This is a column I hoped I would not have to write. I know we all are sick and tired of Y2K. But as I am looking at the press commentary being communicated through January 9, 2000, I cannot stand idly by while people draw wrong conclusions. It appears that many do not understand the tragic waste caused by the defective data design problem that has been romanticized as the "Y2K bug" or the "millennium bug." Those who do not understand the root cause of this problem will congratulate themselves for responding to this crisis and go back to business as usual ­ not learning from this opportunity.

The January 2, 2000, lead editorial of The TENNESSEAN was entitled, "New century aced its first challenge: Y2K preparation paid off for major systems." It went on to say, "The world can give itself a pat on the back for crossing into a new century without too many bumps and bruises." Nowhere did the editorial suggest that this Y2K bug indicated a serious flaw in the processes of application software and database development.

In my February 1997 column, three years ago, I predicted, "In January 1997 [sic, should have read "2000" (even quality consultants are not immune to data quality errors!!)], many organizations will be toasting the Year 2000 conversion teams who will have made applications executable. My hat is off to those organizations who will have spent their time creating competitive advantage applications ­ because they did not have a Year 2000 "problem" to "fix."

The popular press has called the Y2K problem a programming shortcut. Not so. The Y2K "bug" is a data design defect, which in the early days of computing had some justification. When I began programming in the early 1970s, computer memory, disk storage and data communications were expensive ­ one megabyte of RAM cost about $1 million. We had to conserve computer resources. But from the late 1980s, the price performance of computing reduced the need for such data design compromises. Even before this, however, there was no justification for making date field compromises without implementing proper data integrity controls. My first experience with Y2K dates back to 1973-4 when as a programmer I wrote a reusable date routine in IBM Assembler language that handled the 1/1/00 date change. I did not perceive I was doing anything extraordinary; that seemed to me to be a normal business requirement. But consider this: my Web master had to terminate a highly rated Web programmer who, in 1999, developed a database for my Web site that had a two-digit year field!!! (It was corrected before problems arose.)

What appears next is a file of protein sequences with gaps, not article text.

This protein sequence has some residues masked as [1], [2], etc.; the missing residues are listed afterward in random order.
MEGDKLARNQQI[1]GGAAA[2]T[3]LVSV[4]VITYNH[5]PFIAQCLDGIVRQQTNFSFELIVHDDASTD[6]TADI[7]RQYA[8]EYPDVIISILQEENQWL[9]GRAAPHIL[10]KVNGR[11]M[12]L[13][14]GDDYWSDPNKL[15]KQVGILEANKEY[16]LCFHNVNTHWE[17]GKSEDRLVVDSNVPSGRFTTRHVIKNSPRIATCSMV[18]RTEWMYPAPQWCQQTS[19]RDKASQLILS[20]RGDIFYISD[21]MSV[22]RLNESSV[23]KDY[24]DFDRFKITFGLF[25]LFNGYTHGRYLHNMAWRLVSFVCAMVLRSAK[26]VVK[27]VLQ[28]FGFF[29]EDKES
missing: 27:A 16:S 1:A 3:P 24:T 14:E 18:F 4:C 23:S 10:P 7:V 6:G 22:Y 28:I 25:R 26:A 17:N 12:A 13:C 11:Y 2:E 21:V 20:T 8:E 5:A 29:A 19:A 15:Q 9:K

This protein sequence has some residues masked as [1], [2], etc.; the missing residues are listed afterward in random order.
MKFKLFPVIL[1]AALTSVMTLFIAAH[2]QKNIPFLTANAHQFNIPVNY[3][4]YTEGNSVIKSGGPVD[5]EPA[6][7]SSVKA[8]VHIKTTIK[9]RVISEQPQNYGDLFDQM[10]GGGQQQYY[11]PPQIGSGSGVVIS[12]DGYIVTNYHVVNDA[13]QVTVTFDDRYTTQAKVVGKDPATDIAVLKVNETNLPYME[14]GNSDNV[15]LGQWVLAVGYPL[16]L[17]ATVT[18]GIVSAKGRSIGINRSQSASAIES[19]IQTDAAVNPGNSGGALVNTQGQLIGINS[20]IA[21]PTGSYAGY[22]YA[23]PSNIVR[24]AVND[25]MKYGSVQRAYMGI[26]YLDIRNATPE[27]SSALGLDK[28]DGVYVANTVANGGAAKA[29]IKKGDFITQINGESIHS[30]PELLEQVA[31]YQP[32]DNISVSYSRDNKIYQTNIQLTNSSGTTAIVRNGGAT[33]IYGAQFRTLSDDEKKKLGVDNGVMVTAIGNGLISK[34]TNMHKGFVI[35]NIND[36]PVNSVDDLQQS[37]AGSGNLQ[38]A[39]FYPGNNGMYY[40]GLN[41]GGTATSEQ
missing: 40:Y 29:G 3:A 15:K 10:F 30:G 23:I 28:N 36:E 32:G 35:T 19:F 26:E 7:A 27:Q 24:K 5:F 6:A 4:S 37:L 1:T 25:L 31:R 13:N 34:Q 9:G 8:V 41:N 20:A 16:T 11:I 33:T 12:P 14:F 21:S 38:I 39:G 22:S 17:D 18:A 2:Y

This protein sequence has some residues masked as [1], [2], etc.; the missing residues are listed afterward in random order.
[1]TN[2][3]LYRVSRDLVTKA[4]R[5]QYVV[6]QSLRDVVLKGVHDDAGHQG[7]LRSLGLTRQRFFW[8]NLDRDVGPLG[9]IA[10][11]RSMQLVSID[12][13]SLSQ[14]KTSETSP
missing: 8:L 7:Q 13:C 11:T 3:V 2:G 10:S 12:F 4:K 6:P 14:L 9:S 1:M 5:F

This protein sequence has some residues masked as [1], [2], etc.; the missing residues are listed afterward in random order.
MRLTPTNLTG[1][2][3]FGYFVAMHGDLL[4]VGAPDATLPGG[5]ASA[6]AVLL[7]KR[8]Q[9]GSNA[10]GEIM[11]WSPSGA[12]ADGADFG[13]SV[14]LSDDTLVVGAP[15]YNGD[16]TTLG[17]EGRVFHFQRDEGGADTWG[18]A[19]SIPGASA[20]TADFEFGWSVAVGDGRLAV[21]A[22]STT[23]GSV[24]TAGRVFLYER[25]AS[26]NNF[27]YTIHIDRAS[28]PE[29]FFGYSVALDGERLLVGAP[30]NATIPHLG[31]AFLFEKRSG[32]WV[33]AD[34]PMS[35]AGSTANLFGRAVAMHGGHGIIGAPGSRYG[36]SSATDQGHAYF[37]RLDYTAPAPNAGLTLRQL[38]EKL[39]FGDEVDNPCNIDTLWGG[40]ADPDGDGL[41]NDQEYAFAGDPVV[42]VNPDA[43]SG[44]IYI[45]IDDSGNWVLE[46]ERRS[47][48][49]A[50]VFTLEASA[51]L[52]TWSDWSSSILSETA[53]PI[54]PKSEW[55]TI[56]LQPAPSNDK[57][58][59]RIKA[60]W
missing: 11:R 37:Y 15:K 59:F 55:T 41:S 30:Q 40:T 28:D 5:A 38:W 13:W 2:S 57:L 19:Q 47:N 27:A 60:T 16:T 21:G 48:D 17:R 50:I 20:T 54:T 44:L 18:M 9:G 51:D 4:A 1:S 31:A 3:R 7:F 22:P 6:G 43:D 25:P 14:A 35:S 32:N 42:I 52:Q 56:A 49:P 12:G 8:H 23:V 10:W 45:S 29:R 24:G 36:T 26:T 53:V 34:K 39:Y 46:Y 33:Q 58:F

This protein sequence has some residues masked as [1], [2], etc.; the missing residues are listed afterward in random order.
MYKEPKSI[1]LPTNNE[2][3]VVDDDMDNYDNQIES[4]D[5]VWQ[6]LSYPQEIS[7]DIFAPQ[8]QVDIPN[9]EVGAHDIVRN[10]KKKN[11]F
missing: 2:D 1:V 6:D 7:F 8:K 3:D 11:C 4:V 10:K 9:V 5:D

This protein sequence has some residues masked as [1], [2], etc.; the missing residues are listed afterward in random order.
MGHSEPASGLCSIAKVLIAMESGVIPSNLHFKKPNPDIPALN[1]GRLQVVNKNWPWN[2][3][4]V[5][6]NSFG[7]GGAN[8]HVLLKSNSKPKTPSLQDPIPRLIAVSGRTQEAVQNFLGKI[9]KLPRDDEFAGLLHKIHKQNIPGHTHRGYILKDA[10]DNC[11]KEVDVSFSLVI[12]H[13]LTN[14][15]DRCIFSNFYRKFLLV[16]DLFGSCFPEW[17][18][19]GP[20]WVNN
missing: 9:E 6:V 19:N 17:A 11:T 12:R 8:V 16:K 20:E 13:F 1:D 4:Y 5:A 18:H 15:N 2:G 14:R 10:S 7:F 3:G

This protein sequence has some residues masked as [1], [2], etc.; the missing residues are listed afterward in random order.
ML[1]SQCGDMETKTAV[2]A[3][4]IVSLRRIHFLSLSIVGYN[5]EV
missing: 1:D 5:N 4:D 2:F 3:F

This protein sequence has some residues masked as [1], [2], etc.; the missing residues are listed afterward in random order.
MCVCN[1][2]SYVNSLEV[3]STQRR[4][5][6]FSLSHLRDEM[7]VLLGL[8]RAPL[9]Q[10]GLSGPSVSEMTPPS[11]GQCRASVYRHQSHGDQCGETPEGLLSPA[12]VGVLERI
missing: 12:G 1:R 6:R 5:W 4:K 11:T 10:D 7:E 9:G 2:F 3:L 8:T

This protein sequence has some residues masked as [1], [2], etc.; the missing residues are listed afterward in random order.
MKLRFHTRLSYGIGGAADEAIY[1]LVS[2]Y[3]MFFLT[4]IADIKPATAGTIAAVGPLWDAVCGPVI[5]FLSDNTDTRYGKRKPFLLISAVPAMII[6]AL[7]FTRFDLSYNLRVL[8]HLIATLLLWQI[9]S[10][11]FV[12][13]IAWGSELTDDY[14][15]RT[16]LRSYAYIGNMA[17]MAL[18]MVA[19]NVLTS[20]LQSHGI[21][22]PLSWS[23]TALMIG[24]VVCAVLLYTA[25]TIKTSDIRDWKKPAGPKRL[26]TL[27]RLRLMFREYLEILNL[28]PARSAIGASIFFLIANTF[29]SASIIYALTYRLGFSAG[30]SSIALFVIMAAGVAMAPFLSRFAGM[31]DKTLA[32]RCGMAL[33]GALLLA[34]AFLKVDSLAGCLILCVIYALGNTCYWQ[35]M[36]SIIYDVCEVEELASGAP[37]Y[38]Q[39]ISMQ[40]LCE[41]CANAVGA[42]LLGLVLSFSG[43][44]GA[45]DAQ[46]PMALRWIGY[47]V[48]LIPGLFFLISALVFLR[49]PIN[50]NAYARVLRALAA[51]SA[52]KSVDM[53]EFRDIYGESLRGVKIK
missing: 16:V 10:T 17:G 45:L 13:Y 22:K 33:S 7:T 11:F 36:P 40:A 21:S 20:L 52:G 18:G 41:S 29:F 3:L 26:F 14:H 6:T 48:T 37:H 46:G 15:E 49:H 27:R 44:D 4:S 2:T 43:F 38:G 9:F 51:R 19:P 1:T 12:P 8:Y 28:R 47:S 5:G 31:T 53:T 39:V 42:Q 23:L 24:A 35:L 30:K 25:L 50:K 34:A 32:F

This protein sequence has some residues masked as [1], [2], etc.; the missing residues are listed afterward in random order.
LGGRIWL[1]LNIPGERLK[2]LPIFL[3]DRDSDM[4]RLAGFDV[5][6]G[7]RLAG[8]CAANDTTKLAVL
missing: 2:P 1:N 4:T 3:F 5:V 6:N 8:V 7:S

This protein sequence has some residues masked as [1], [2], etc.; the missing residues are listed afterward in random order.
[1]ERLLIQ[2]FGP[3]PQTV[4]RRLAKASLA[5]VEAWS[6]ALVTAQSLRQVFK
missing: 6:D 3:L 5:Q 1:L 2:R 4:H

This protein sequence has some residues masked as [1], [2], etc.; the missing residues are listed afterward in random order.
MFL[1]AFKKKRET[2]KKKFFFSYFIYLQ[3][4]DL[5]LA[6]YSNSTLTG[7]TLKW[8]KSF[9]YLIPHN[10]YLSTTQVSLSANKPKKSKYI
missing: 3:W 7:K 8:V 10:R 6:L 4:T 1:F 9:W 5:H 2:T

Y2K: A Cost or a Boost to Productivity

Possibly the most blatant conclusion about Y2K comes from the U.S. government's "Y2K czar," John Koskinen, in a press conference January 2, 2000. According to the Dallas Mornings News, Koskinen concludes that the $100 billion spent in the U.S. alone to fix the Y2K problem actually "boosted productivity" and with it may have averted a recession! Please, let us set the record straight. There could have been a recession ­ or worse ­ if nothing had been done about the problem, but the money spent fixing the Y2K problem did not increase productivity. It decreased it.

It is true that some organizations received value when they took this opportunity to replace obsolete applications and data structures with new ones that added functionality, new attributes and ergonomics; but there is zero value added by fixing applications and databases to support this date change. All this did was to enable the organization to operate the same way on January 3, 2000, as it did on December 31, 1999. This time and money falls into the category of "information scrap and rework." In any book, this equates to decreased productivity.

Worse yet, many organizations have "solved" the Y2K problem incorrectly by using what is called a "windowing" technique that maintains the defective two-digit year field. This technique does not solve the problem; it simply changes the date that the problem will occur. For example, the normal window for two-digit years was 00-99, in which the century value "19" is programmatically appended to the two-digit decade and year. By changing the window to [19]30-[20]29, dates from 30 to 99 are appended with 19 to become 1930 to 1999 and dates from 00 to 29 are appended with 20 to become 2000 to 2029. This means they will be spending money again to fix this same problem when the window arrives. To illustrate the problem, a 30-year mortgage beginning in the year 2001 would be incorrectly calculated to have its maturity in 1931. I know some organizations that have used this technique on attributes such as birth dates and already have problems with age calculations!

According to the GartnerGroup, the worldwide costs of Y2K are from $300-$600 billion. IDC estimates current worldwide expenditures at around $331 billion. Did this "investment" increase productivity? What could have been accomplished with $300 billion if it had not been required to fix this defect?